Sales of Vivitrol have increased across the country since its approval to treat opioid dependence in 2010. Sales have increased from more than $18 million in 2009 to over $106 million in the first three quarters of 2015.

Alkermes CEO Richard Pops released a statement about Vivitrol, saying:

“It is gratifying to see the use of Vivitrol increasing across the country. It has taken time – Vivitrol is a new approach to treating opioid addiction and it requires new behaviors by physicians, counselors, nurses, and other elements of the treatment system. In many ways, the expansion of these programs has been somewhat organic, meaning that the success of one program in a particular country may spur another country to develop their own.”

Side Effects of Vivitrol

According to the FDA, there are some serious side effects that may occur from the administration of Vivitrol. One effect could be injection site reaction, which may cause liver damage and surgical intervention. Other side effects may include depression, suicide, and suicidal thoughts and behaviors.

The Cost of Vivitrol vs. Other Anti-Addiction Medications

Vivitrol is the most expensive anti-addiction treatment, but it is also considered the most effective. Here’s how the price of Vivitrol compares to other treatments for opioid abuse and addiction:

Vivitrol (Naltrexone shot): Opioid blocker. Not habit-forming. Non-controlled. Must be prescribed. Does not require waiver or registration with DEA. Monthly injection. Cost: About $1,000 per month (many private insurance companies cover some, if not all, of the cost)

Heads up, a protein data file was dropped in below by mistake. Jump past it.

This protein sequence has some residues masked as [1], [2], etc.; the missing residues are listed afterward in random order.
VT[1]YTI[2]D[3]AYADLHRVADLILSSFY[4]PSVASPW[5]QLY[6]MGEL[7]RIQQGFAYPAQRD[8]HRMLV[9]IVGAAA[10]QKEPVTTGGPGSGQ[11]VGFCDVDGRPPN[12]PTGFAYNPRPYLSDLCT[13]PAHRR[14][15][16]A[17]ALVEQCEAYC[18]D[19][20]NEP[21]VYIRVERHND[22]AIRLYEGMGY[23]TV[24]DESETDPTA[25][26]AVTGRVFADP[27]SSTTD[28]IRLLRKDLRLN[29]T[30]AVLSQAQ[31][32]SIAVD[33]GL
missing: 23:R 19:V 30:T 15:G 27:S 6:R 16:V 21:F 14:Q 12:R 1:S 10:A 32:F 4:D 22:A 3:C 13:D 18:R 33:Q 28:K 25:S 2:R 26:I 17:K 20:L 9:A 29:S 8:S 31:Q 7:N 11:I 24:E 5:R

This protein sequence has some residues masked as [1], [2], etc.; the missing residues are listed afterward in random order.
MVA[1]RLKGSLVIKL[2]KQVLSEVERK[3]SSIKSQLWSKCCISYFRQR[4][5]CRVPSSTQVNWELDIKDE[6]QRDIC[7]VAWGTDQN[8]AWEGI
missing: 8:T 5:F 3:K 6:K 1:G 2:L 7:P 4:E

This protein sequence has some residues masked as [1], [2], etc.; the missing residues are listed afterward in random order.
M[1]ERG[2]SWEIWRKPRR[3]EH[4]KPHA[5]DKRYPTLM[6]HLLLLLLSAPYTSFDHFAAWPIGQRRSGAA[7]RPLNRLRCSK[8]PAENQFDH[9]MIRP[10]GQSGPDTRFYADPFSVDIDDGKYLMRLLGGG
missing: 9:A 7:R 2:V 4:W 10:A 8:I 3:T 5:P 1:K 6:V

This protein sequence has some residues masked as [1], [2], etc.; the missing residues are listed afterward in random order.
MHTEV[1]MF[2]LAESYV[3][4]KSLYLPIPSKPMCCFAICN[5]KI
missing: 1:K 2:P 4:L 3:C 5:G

Methadone: Opioid. Habit-forming. Controlled substance. Taken at specially licensed clinics. Daily pill. Cost: About $150 per month

Buprenorphine: Opioid. Habit-forming. Controlled substance. Must be prescribed by a doctor who receives a DEA waiver. Pill often taken every other day. Cost: About $300 per month.

Suboxone (Buprenorphine/naloxone): Daily film placed under tongue. Habit-forming. Controlled substance. Must be prescribed. Requires DEA waiver. Cost: About $450 per month.

Sources for Costs: Drugs.com; Darius Rastegar; John Hopkins School of Medicine; Alkermes; WashingtonPost.com

Vivitrol is not the End-All Solution for Opioid Abusers

The excitement about Vivitrol may overshadow the fact that it is not an end-all solution for people abusing opioid drugs. H. Westley Clark, a retired former director for the Substance Abuse and Mental Health Services Administration (SAMHSA) says:

“Naltrexone buys you a month, but if you stop taking it and you haven’t developed coping strategies you may relapse. People do recover from opioid dependencies, but often to do so they also need to deal with other issues in their lives.”

Vivitrol is only as effective as the patient is compliant. It is recommended that addicts receive counseling and therapy to deal with the issues that cause addiction. This will help you to develop coping strategies to prevent relapse.

If you need treatment for your opioid addiction, see our Guide to Addiction Treatment and Recovery and our Addiction Resources page for custom treatment options and solutions.

Sources

http://www.cdc.gov/nchs/data/health_policy/AADR_drug_poisoning_involving_OA_Heroin_US_2000-2014.pdf

https://www.washingtonpost.com/lifestyle/magazine/his-last-shot-will-a-monthly-jab-of-a-new-drug-keep-this-addict-out-of-jail/2015/03/05/7f054354-7a4c-11e4-84d4-7c896b90abdc_story.html

http://www.npr.org/sections/health-shots/2010/10/13/130534315/vivitrol-once-a-month-drug-is-a-new-anti-addiction-option

http://www.cbsnews.com/news/vivitrol-vaccine-helps-fight-heroin-addiction/

http://abcnews.go.com/Health/MindMoodNews/month-vivitrol-shot-opioid-addicts/story?id=11865152

http://www.drugs.com/vivitrol.html

http://vivitrol.com/